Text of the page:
Amazons (1250-300 BC)
According to classical Greek mythology as recorded by Plato, Plutarch, Herodotus and others, the Amazons were a warlike tribe of women descended from Ares, the god of war and the naiad Harmonia. They were known among the Scythians as the Oiorpata ("To Kill Men") and originated from the Colchis area around the Caucasus Range but migrated to the south coast of the Euxine (Black Sea) in modern Turkey, where they built the town of Themiscyra (modern Terme) near the mouth of the Thermodon River (modern Termae Cay). The Amazons mated with neighboring Gargarean tribesmen, a small number of which where hamstrung and kept among the Amazons as slaves. Only daughters were kept, and they were raised as warriors. The Amazons were ruled by two queens, one for domestic affairs and one to oversee military matters. They worshipped Artemis, the goddess of hunting. Amazon women were trained to fight both on foot and on horseback. They bore crescent shields and wielded spears, bows and battle axes. In some myths, Amazon children had their right breast seared or removed to make it easier for them to draw a bow or throw the javelin as adults, but this is not represented in Greek art.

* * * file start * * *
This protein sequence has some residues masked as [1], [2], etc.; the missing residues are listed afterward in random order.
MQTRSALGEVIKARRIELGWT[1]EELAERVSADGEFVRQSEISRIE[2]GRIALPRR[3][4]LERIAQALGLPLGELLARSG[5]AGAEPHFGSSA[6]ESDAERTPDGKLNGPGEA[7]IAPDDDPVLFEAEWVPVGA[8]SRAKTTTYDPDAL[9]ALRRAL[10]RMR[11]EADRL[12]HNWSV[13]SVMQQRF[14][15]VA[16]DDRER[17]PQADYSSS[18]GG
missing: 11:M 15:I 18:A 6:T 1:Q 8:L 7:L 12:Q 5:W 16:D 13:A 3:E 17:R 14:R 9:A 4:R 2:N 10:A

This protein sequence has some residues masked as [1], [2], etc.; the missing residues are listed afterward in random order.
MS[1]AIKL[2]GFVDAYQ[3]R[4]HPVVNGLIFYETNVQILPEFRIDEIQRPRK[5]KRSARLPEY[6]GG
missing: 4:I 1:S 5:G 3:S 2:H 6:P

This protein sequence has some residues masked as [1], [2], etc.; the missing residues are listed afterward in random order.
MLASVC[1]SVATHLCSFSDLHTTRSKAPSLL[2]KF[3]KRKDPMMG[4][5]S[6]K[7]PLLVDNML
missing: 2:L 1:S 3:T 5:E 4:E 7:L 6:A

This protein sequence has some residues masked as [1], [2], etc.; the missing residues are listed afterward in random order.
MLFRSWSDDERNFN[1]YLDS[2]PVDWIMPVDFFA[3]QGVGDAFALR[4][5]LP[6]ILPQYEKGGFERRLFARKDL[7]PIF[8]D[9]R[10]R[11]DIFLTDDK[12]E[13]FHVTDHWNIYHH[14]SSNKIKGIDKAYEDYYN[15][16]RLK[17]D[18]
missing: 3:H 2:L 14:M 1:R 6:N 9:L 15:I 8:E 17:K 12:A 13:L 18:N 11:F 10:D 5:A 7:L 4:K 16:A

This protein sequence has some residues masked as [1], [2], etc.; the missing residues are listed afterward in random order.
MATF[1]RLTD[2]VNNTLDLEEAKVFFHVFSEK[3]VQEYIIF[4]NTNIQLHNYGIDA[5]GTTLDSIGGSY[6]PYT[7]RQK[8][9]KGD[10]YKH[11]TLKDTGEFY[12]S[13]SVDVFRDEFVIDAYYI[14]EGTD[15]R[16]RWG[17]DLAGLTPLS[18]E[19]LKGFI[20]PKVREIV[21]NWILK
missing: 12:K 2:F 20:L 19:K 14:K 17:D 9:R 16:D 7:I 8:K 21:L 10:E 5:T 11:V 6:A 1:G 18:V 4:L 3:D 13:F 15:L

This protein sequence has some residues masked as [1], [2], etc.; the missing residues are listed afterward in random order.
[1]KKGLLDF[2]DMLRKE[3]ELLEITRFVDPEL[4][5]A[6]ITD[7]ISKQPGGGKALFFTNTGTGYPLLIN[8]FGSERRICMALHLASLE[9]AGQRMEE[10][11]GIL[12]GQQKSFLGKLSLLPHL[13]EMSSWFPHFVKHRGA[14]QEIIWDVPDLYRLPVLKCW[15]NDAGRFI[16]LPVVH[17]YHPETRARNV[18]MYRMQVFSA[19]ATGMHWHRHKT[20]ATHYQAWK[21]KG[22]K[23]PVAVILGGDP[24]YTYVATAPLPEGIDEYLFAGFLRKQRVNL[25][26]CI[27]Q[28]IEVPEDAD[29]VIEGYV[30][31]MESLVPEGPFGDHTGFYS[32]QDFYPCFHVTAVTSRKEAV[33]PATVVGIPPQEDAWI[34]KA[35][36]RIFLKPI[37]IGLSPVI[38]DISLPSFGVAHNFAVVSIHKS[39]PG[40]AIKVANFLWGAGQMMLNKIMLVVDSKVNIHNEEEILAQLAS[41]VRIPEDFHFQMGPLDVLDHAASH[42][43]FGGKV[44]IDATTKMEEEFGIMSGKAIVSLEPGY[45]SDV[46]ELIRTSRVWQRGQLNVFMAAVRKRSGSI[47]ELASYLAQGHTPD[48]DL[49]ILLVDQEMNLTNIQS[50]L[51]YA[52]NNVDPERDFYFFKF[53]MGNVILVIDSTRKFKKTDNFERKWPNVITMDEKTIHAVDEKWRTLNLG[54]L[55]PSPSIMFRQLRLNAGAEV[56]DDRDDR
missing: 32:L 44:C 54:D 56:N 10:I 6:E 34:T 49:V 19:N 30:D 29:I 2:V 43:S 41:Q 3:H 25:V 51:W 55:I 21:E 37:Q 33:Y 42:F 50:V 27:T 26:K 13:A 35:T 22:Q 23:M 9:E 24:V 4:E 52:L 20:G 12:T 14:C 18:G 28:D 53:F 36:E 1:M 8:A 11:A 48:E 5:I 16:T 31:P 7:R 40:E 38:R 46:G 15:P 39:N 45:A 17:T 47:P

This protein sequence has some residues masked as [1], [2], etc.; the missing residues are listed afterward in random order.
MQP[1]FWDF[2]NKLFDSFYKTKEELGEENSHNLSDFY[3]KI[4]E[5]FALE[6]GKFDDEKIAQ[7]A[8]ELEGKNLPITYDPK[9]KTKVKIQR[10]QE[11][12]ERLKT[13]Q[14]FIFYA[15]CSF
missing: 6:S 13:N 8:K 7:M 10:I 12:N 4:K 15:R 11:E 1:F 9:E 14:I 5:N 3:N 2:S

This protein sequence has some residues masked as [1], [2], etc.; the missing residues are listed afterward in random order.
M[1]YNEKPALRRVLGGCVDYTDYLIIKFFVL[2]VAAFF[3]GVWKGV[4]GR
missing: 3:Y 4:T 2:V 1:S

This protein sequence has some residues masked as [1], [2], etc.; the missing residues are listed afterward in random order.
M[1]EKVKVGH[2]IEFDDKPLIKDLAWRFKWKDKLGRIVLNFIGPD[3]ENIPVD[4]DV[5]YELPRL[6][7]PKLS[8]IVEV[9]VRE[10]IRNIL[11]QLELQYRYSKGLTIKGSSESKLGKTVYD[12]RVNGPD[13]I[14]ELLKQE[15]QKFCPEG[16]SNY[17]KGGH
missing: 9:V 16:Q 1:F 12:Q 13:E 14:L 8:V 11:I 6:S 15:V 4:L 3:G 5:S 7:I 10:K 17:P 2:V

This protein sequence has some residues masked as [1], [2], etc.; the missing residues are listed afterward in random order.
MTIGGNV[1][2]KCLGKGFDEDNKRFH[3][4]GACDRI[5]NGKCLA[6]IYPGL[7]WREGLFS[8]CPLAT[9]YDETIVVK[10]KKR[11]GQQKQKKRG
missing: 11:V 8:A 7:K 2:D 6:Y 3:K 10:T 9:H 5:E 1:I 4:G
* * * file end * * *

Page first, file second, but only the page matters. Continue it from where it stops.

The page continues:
The earliest recorded Amazon queen was Lysippe, who built the city of Themiscyra at Thermodon, raised a great temple to the Goddess Artemis, and introduced cavalry into the Amazon army. Among the other great Amazon queens and generals recounted in Greek myth, first and foremost is Hippolyta, who fell in love with Hercules, who had been given the task (The Ninth Labor) by the Gods of retrieving her golden belt of Amazon queenship. Seeking to thwart Hercules, the Goddess Hera caused the Amazons to rise up against the hero, who then attempted to steal the belt. The Amazon Aella fought Heracles with her double-ax and was slain defending Hippolyta. Hercules then defeated Hippolyta and fled with the belt. Later, Hippolyta's sister, the Amazon queen Antiope, married Theseus, king of Athens. The complex and often conflicting stories of Hippolyta and Antiope prompt, somehow, an Amazon invasion of Attica in which Antiope was purportedly killed at Theseus' side by the Amazon Molpadia in single combat.